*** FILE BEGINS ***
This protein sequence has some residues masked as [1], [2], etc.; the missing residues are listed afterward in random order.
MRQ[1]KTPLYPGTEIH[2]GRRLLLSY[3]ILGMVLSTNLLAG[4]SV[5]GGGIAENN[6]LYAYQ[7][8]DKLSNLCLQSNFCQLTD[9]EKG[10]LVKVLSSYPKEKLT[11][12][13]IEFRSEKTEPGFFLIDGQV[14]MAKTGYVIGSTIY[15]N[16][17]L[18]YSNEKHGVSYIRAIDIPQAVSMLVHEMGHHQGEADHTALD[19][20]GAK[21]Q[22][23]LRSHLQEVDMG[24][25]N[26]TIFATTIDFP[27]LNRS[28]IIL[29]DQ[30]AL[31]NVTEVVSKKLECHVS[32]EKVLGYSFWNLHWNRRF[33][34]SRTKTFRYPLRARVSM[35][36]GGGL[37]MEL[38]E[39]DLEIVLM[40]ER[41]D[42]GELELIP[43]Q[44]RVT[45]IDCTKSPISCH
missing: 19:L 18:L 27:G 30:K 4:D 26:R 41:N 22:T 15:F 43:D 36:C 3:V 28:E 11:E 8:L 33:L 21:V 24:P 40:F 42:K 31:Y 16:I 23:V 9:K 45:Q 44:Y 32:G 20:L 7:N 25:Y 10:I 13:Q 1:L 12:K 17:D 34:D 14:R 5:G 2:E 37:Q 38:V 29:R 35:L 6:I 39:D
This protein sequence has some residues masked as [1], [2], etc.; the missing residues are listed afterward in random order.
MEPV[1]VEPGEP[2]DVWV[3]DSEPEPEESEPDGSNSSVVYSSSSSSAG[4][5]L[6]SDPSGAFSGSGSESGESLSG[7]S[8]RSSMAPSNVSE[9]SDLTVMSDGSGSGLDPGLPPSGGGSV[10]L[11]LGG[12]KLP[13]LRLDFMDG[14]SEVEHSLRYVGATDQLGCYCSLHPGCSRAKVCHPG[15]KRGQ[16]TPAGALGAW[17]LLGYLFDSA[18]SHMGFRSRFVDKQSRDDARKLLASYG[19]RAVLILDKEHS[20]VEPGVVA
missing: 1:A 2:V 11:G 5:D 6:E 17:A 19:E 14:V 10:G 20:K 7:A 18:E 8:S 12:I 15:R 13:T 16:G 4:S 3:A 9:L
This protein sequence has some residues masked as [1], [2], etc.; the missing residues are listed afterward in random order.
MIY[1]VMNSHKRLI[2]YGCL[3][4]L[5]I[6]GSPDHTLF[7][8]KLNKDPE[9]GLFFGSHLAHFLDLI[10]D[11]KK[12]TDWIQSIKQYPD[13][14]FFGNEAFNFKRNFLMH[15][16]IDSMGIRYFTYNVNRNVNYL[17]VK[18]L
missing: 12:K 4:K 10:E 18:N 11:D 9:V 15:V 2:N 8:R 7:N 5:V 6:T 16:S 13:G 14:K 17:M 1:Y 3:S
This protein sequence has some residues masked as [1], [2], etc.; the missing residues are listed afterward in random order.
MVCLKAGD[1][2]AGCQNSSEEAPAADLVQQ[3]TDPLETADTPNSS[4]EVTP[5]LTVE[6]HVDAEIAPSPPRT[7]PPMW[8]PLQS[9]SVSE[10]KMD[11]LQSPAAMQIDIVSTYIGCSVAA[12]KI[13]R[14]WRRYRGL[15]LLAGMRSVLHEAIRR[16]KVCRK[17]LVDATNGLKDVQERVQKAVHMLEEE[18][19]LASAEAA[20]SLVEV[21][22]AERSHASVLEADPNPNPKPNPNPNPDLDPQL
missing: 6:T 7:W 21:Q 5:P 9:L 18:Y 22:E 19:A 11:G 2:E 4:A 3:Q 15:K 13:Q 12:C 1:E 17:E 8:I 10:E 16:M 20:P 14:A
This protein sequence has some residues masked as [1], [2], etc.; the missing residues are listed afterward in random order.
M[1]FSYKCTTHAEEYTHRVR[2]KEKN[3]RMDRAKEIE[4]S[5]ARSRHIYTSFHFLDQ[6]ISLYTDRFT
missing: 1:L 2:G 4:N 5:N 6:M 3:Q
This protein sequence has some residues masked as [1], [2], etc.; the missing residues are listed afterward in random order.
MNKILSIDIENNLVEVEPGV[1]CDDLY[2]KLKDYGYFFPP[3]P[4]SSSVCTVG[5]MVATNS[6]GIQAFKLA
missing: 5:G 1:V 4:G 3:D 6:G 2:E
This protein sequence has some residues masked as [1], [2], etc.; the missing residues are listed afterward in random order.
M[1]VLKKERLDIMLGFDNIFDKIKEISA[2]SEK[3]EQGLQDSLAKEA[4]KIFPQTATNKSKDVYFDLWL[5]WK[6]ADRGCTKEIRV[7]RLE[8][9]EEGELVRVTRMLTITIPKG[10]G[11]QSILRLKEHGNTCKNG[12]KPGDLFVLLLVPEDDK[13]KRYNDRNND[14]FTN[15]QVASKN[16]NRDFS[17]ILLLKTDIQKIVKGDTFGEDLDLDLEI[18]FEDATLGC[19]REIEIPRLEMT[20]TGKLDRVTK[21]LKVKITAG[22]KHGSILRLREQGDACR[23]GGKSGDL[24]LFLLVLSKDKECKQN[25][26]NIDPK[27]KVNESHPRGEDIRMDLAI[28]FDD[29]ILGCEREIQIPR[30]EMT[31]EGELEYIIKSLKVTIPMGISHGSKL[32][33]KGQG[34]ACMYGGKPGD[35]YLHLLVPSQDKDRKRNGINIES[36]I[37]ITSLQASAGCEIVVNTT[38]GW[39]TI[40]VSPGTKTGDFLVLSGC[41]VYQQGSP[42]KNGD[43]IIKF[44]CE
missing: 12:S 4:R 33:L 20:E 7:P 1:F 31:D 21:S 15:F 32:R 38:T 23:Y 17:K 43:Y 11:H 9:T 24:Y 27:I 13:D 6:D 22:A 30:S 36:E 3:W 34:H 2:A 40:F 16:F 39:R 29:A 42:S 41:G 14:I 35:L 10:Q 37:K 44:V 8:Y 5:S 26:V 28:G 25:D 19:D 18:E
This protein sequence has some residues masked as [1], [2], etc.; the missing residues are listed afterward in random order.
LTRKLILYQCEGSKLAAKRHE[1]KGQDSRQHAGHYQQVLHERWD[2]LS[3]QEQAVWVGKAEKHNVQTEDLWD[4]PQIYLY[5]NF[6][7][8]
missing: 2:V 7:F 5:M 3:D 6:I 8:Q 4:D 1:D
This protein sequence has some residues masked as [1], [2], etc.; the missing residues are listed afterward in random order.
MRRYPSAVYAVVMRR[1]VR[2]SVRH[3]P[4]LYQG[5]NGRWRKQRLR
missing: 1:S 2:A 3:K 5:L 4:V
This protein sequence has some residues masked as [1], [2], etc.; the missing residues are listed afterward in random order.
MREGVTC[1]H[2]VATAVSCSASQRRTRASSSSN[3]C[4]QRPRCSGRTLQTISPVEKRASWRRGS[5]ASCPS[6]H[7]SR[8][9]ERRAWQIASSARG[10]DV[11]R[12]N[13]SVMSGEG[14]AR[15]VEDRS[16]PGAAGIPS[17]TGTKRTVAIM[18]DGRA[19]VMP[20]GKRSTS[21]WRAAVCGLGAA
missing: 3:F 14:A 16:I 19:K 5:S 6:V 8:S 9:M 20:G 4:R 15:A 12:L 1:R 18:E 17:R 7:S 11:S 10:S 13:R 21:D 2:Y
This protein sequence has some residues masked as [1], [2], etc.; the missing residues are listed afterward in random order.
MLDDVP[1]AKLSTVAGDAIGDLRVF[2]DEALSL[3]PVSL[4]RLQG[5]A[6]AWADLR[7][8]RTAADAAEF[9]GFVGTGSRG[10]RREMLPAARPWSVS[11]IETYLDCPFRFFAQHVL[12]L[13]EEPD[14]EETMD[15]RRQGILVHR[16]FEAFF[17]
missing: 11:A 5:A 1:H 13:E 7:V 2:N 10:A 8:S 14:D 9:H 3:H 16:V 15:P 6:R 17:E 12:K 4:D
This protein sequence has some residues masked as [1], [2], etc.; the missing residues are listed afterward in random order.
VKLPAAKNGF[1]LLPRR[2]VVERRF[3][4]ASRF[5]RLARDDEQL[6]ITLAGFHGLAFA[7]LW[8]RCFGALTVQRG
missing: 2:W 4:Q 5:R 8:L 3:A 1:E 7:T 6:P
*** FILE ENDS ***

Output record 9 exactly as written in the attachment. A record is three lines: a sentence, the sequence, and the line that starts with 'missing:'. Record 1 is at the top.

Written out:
This protein sequence has some residues masked as [1], [2], etc.; the missing residues are listed afterward in random order.
MRRYPSAVYAVVMRR[1]VR[2]SVRH[3]P[4]LYQG[5]NGRWRKQRLR
missing: 1:S 2:A 3:K 5:L 4:V